Early humanitarianism was indebted to Kantian humanism, including not only his ideals of human dignity and Kingdom of ends, and his cosmopolitan notion of rights accorded to human beings qua human above and beyond national citizenship, but also his humanitarian view of Christ. The very first uses of the word humanitarian in the late eighteenth century referred to those who believed Christ’s nature was human only and not divine, with Kant leading the way. One of the earliest encyclopedia entries on “humanitarian” begins, “The Humanitarian or Unitarian Christology makes Christ a mere man, though the wisest and best of men, and a model for imitation. . . . Kant may be said to have inaugurated the modern Humanitarian view. He regarded Christ as the representative of the moral ideal, but made a distinction between the ideal Christ and the historical Jesus” (Herzog and Schaff 2011, 58). Indeed, in Religion within the Limits of Mere Reason, Kant says, “For let the nature of this human being well-pleasing to God be thought as human, inasmuch as he is afflicted by just the same needs and hence also the same sufferings, by just the same natural inclinations and hence also the same temptations to transgression, as we are” (Kant 1999, 6:64).
In the aftermath of what is considered to be the first truly international natural disaster, the 1755 earthquakes in Lisbon, Kant wrote three essays explaining how the earthquakes were a natural phenomenon and not punishments from God and how, in the face of the inhospitality of nature, we must come together as a cosmopolitan community. Even foreshadowing the notion of humanitarian political neutrality and humanitarian space, Kant suggests that a noble prince would stop warring on a country that was the victim of a natural disaster like an earthquake (Kant 2015, 1:461). In his second essay, titled “History and Natural Description of the Most Noteworthy Occurrences of the Earthquake That Struck a Large Part of the Earth at the End of the Year 1755,” Kant claims, “Whatever damage the . . . earthquakes [may] have . . . occasioned [erweckt] men on the one side, it can easily make it up with profit on the other side,” and he mentions natural hot springs as a benefit: “We know that the warm baths, which in the process of time may perhaps have been serviceable to a considerable part of mankind for promoting health, owe their mineral property and heat to the very same causes from which happen in the bowels of the earth [and] the inflammations that shake it” (Kant 2015, 1:456). On the cosmic balance sheet, Kant’s firm belief in Providence assures him that the benefits of earthquakes outweigh the costs. In this sense, Enlightenment humanitarianism begins with a Christian teleological version of cost–benefit analysis.
The use of humanitarian in relation to Christ’s human suffering continues into the twentieth century. But, in the mid-nineteenth century, the word humanitarian takes on its modern meaning of having concern for humanity (although even then, it was originally used as a derogatory term to describe those who were overly sentimental). At the same time, humanitarian became associated with widespread human suffering, a meaning in use today in phrases such as “humanitarian crisis” or “humanitarian catastrophe.” Humanitarianism, then, in all of its uses, is related to suffering, and originally to Christ’s suffering on the cross. On one hand, the concept “humanitarian” originates with the bloody and violent sacrifice of Jesus, and on the other, it signals his salvation through the sovereign power of God, who welcomes all sinners into his house through Christ’s blood.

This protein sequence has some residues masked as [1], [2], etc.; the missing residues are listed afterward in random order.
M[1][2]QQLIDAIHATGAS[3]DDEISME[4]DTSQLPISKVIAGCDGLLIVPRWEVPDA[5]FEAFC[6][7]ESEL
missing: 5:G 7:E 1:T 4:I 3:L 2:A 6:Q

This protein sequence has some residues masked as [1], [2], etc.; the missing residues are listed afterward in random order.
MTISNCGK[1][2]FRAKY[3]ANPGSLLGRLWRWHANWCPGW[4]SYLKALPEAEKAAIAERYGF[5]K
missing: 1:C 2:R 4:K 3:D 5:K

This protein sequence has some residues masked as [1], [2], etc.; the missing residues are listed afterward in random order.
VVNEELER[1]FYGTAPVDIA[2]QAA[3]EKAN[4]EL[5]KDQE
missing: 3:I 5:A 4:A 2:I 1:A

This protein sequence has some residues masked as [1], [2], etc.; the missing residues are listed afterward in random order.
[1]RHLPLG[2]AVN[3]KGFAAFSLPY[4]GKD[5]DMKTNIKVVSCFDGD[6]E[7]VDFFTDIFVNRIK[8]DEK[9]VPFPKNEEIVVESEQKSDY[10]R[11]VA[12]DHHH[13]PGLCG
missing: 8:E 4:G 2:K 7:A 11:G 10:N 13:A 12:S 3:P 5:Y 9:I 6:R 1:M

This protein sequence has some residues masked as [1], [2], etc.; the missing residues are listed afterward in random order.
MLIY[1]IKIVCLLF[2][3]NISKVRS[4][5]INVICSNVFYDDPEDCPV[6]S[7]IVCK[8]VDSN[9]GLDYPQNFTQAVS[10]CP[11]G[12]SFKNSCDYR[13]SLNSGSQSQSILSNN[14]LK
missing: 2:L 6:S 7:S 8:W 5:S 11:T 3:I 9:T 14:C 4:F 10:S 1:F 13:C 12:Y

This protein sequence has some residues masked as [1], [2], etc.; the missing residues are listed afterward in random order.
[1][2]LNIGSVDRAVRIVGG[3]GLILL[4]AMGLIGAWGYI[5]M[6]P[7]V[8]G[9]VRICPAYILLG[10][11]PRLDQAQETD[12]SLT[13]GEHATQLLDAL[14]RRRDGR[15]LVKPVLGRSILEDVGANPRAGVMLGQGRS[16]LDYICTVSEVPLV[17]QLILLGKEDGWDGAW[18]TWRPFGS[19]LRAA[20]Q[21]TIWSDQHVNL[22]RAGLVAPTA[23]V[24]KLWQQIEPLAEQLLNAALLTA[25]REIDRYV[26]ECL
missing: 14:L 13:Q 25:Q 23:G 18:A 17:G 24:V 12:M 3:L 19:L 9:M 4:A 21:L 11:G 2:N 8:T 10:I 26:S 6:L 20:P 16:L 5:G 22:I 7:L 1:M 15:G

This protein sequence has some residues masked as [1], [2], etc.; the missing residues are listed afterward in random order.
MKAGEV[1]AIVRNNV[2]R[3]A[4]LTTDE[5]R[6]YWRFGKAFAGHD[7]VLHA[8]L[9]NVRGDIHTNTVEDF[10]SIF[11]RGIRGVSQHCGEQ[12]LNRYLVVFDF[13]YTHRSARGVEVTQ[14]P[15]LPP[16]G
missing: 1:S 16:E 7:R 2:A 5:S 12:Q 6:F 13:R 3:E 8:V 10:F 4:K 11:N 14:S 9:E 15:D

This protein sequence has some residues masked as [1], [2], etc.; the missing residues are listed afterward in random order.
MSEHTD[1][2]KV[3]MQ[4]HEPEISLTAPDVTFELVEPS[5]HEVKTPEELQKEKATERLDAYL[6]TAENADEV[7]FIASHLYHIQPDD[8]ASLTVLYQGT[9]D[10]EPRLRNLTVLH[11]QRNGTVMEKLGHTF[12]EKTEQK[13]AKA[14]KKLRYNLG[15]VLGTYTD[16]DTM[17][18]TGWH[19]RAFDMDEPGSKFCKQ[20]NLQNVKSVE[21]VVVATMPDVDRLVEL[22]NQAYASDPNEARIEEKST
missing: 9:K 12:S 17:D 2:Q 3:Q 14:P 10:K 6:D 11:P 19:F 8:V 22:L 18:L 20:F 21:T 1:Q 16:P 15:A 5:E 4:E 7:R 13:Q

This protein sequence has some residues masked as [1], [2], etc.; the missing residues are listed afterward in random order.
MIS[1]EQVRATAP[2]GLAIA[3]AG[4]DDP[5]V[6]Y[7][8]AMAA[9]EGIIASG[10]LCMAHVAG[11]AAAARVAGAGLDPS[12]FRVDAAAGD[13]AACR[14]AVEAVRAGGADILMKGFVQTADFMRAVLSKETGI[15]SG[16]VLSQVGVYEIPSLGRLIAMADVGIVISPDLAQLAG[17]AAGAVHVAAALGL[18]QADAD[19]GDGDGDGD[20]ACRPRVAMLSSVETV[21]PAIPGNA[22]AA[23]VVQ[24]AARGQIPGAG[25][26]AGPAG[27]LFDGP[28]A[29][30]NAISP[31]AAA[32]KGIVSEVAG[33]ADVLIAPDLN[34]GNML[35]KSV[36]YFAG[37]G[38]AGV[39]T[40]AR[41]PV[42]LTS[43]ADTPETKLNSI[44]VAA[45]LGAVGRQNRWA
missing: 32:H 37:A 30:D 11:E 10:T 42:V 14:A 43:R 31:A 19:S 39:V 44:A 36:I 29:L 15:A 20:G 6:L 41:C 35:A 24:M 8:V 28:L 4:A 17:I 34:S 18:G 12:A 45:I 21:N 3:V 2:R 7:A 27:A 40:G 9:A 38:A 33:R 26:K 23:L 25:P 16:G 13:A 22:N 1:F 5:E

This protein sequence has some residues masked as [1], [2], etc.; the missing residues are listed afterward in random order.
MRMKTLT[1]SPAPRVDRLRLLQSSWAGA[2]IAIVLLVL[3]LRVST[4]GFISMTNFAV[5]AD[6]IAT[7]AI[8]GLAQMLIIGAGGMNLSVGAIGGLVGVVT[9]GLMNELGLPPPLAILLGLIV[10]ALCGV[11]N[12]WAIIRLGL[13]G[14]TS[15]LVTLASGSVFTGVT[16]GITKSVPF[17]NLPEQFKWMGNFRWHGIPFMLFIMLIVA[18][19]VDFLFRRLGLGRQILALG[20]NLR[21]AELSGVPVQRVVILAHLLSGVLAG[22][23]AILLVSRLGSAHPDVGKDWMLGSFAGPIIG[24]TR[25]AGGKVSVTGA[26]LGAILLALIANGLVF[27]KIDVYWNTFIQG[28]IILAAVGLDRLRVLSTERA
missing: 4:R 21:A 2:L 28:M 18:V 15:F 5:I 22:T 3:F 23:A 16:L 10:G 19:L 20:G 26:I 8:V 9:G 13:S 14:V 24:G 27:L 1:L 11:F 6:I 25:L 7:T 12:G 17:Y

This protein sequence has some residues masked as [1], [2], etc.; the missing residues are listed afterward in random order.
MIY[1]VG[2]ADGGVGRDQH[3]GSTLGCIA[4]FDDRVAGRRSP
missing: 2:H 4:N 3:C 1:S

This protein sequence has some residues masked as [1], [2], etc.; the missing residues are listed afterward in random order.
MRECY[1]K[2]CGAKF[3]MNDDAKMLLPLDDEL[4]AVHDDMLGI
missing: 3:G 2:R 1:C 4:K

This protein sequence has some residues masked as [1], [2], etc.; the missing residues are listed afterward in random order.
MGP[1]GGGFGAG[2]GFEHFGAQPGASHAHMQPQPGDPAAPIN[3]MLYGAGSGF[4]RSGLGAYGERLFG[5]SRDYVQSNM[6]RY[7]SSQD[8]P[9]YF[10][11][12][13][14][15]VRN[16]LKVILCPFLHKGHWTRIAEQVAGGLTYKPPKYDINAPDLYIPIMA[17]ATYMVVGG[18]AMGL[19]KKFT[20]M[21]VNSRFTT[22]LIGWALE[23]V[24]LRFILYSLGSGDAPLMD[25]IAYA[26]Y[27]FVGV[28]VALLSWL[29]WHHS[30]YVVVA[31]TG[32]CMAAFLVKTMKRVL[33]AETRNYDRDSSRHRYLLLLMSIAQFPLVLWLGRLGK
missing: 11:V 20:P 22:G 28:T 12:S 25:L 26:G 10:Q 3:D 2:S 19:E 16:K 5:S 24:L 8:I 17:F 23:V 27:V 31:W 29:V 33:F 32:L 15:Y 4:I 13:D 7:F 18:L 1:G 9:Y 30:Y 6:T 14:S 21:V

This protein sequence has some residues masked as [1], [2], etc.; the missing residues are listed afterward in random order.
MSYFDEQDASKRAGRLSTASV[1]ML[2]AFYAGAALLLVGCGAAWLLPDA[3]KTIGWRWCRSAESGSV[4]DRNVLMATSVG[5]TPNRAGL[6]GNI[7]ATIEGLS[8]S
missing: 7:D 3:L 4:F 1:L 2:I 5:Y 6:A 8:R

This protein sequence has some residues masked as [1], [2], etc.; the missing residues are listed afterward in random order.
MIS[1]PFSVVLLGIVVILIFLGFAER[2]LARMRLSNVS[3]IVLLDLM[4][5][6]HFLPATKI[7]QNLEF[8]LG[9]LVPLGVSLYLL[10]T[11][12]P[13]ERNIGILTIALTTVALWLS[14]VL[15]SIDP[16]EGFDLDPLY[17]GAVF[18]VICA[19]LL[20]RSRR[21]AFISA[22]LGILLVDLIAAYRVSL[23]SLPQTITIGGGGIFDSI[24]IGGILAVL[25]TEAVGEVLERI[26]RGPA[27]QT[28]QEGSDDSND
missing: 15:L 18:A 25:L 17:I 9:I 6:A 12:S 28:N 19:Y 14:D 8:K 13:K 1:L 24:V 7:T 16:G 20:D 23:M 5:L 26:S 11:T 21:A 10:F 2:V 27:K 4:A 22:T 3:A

We don’t need the Oxford English Dictionary or archival research to know that in practice, humanitarian aid has been, and in many cases continues to be, essentially linked to Christian charity, especially in the context of war. The oldest and largest humanitarian aid organization, the International Committee of the Red Cross, still uses a symbol from medieval Christianity signifying Christ’s blood on the cross. And in its beginnings, along with bandages and medicine, nurses delivered a Christian civilizing mission. The relation of justice to the balm and unction of Christ is at work in the birth of humanitarian aid, beginning with the founding of the International Committee of the Red Cross in 1863 in Geneva, Switzerland, around the same time that Hugo was arguing for abolitionism from his exile off the coast of Normandy. From the start, however, the Red Cross had its detractors. For example, nurse Florence Nightingale told its founder, “Such a society would take upon itself duties which ought to be performed by the government of each country and so would relieve them of responsibilities which really belong to them . . . and render war more easy” (Greenspan 2013). And by World War I, “the American Red Cross was considered so essential to the war effort . . . that a Wisconsin public official was convicted under the Espionage Act for calling it, among other things, ‘nothing but a bunch of grafters’” (Greenspan 2013).